By Philip Morrison, Esq.
McDermott Will & Emery, Washington, DC
After a three-month intentional hiatus from all things "tax," this commentator was mildly surprised to return to the fray to find that the biggest kerfuffle in the tax world during his absence was over so-called inversions. The Administration, in letters to Congress and an op-ed piece by the Treasury Secretary, has suggested that companies which invert (or plan to) are unpatriotic. The Senate Finance Committee chairman calls the recent wave of inversions (and the impending continuation thereof) a "plague." Everyone calls the ability to invert a loophole. Even the Washington Post has editorialized against inversions.
When I left in early May, most tax policy types agreed that the U.S. corporate income tax as applicable to multinational, U.S.-parented, corporate groups was woefully out of step with the rest of the world. The rate, 35%, was the highest of all OECD countries. The taxation of foreign income, either that imposed on income earned directly by a U.S. corporation's foreign branches or that imposed when a foreign subsidiary's earnings are repatriated, was harsher than most other developed countries.
There was a growing consensus regarding reform of the taxation of multinational groups parented in the United States. The corporate rate would be lowered, hopefully below 30%. Foreign branch and subsidiary active business earnings would either be exempt or, more likely, subject to a low minimum level of tax. Previously "deferred" tax on old earnings would be levied over some suitably long period. Given the gridlock in Congress and only modest pushing from the Administration, this was unlikely to be enacted this year, but it did seem to have fairly broad, bipartisan support as the "right" approach.
Most non-tax press reports and even the Treasury's letter to Congress seem to suggest that an inverted company avoids U.S. tax liability altogether ("shifting of tax liability for the combined firm to the new foreign tax domicile" is how the Treasury Secretary describes it). But readers of this periodical know that, that is not true. U.S.-source income and income effectively connected with a U.S. trade or business are, of course, still subject to U.S. tax even if a multinational's parent has inverted. If, as is often the case (and just as often cited as a reason to prevent inversions), the multinational's headquarters remain in the United States, the economic value of the HQ activity will be subject to U.S. tax. So will the value of research conducted here, as, of course, will be the income earned by manufacturing or performing services here.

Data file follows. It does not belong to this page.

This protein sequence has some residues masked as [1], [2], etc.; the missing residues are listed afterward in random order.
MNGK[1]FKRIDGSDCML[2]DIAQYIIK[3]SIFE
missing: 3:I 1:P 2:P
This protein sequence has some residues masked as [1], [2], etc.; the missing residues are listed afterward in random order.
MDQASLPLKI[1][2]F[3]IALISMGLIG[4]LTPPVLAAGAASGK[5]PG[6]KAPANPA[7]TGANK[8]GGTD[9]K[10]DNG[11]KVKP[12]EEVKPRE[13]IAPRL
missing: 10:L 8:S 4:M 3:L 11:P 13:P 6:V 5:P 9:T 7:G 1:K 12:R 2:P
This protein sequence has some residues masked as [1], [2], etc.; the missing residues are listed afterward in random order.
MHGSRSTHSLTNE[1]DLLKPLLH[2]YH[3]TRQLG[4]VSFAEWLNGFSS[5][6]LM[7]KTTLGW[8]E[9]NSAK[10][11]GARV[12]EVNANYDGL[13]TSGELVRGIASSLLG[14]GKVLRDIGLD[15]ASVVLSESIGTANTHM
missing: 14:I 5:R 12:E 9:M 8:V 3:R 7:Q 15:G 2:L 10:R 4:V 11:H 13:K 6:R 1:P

So, as most readers already know, the chief value of inverting is to assure that non-U.S. earnings of a multinational group are not taxed in the United States. Since this (but for the minimum tax proposed by many) is what the growing consensus on U.S. international tax reform seems to think is appropriate policy for U.S.-parented groups, why the name-calling and wringing of hands about inversions? Inverted companies are merely using self-help to achieve something resulting in only modest U.S. tax savings compared to the system most think is the system we ought to have. If §163(j) works properly, most inverted companies still will have significant U.S. tax on their U.S. operations.
Perhaps the ability to reduce U.S. tax with interest deductions is what bothers the anti-inversion commentators. But if that's the case, why shouldn't all foreign-parented U.S. subsidiaries be criticized? Why just target those companies that invert? If this is a problem, aren't changes to §163(j) the appropriate remedy?
Perhaps the ability to reduce U.S. tax with deductions for royalties are the problem. A large part of the BEPS discussion is about the proper transfer pricing of payments for the development and or use of intangibles. A foreign-parented group can develop its intangibles abroad (or transfer them there) and use royalties to reduce the U.S. (and other high-tax jurisdictions') base. But we already have §482 and §367(d). Surely the commensurate-with-income concept added to both more than a generation ago should be adequate to prevent this. So, again, why just target inverted companies?